As the Dingle Animation Festival prepares to showcase the triumphs of an industry worth over €100m to the economy,surveys the future of animation here.
If an Academy Award nomination can be taken as a definition of film success, then the Irish animation industry continues to be one of our nation’s unfaltering triumphs over recent times.
Kilkenny-based Cartoon Saloon picked up their third Oscar nomination for The Breadwinner this year, adding another string to the company’s ever-expanding creative bow.
In 2010 the studio’s first feature film, The Secret of Kells, received its initial Oscar nomination, followed by its second five years later with Song Of The Sea.
Its fellow animation studio, Brown Bag, has also raised the Irish animation industry’s international profile with its first Best Animated Short nomination in 2001 for Give Up Yer Aul Sins.
The company repeated the feat in the same category in 2009 for Granny O’Grimm’s Sleeping Beauty.
Other recent successes in the industry include Boulder Media’s Bafta-nominated Go Jetters; Moetion Films’ box office sensation Two by Two; and award-winning series, Roy from Jam Media.
Basking in the glory of such a major global profile is a far cry from just a decade ago when there were fewer than 100 people employed across the entire animation sector.
Animation is currently worth over €100m annually to the Irish economy, having doubled its growth since 2014 and with 85% of the output for overseas companies.
The industry continues to increase in size, with a 12% increase in SME animation creation between 2013 and 2014.
There are now over 650 highly skilled people employed full-time, alongside over 1,000 skilled contract workers employed on ongoing projects.
Flourishing through a continual pipeline of animation graduates, the Irish penchant for storytelling, a high level of studio research and development activity, and continuous up-skilling, the industry is now an accepted and respected part of the global animation community.
As a showcase to demonstrate where this impressive sector of the film industry currently stands, the Dingle Animation Festival this weekend, on March 23 and 24, will see top executives from major global studios like Amazon, Disney, Cartoon Network, Netflix, Apple and Nickelodeon converge on the Kerry town to meet with major Irish companies like Brown Bag, Cartoon Saloon and Jam Productions, to share their views on the many opportunities both at home and abroad.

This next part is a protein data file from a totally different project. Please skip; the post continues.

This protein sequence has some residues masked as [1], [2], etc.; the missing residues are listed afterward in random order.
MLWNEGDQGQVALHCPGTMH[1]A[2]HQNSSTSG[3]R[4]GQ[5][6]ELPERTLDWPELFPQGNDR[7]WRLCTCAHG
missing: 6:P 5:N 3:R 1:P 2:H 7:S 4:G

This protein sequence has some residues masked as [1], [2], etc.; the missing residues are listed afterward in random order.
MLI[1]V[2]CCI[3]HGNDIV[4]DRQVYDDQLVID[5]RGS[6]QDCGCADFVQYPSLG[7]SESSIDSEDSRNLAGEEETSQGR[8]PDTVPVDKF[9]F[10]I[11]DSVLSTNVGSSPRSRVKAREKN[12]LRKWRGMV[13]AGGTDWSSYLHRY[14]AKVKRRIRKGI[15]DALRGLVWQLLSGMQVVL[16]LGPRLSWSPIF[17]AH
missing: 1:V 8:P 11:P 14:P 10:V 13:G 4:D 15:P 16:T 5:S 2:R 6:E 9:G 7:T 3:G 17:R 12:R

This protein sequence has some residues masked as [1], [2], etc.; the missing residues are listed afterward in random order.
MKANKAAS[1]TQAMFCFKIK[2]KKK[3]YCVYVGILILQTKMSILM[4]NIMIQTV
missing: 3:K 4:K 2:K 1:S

“Ireland is very well respected internationally for the quality of its animation work produced,” says John Rice, co-founder of the festival and CEO of Jam Media.
“The festival was originally set up to celebrate the work of the animation colleges and the studios, and to serve as an annual forum to connect them both,” he says.
Speed pitching sessions and a variety of workshops over the two-day festival will help prepare students for a career in animation, as well as celebrating their creativity with the Animation Dingle Student Awards.
“It’s about preparing young animators to grow the already successful story of animation in Ireland and internationally,” Mr Rice says. “The kind of people coming to Dingle are key decision makers in huge global companies, and they come here looking for the next big thing,” he adds.
Keynote speakers this year include Orion Ross, who is vice president of content, animation, digital and acquisitions at Disney Channels; Bobby Podesta of Pixar Studios, who has produced A Bug’s Life, Toy Story 2 and Monsters, Inc; Alice Webb of BBC Children’s and responsible for CBeebies and CBBC; and Peter Lord, creative director of Aardman Animations whose hit Early Man is currently in cinemas.
Ed Catmull, president of Pixar and Walt Disney Animation Studios, encapsulated much of the success of the Irish industry during his visit to the 2015 Dublin Web Summit.
“I think it’s really remarkable to have a local industry that is so healthy and represents something from the culture,” he said.
Having presided over the development of global animation blockbusters like Frozen and Inside Out, Mr Catmull believes the Irish industry model could be duplicated by more countries around the world.
“The healthier the film community is, and the more representative it is of the culture, the better off we all are,” he said.
He added that the animation industry “is not like a win-lose” situation.
We want everybody who goes to movies to enjoy all of them because we benefit from that too. That’s why it’s a different kind of relationship between the studios.
The European Commission has recognised the importance of the sector and facilitated discussions with the animation industry on how best to exploit the opportunities that the industry offers.
The European Animation Plan, launched last September, explores how the sector could develop and identifies three objectives for the next five years: To foster the global reach of EU animation; to make Europe an attractive workplace for European and foreign talent; and to make access to finance easier.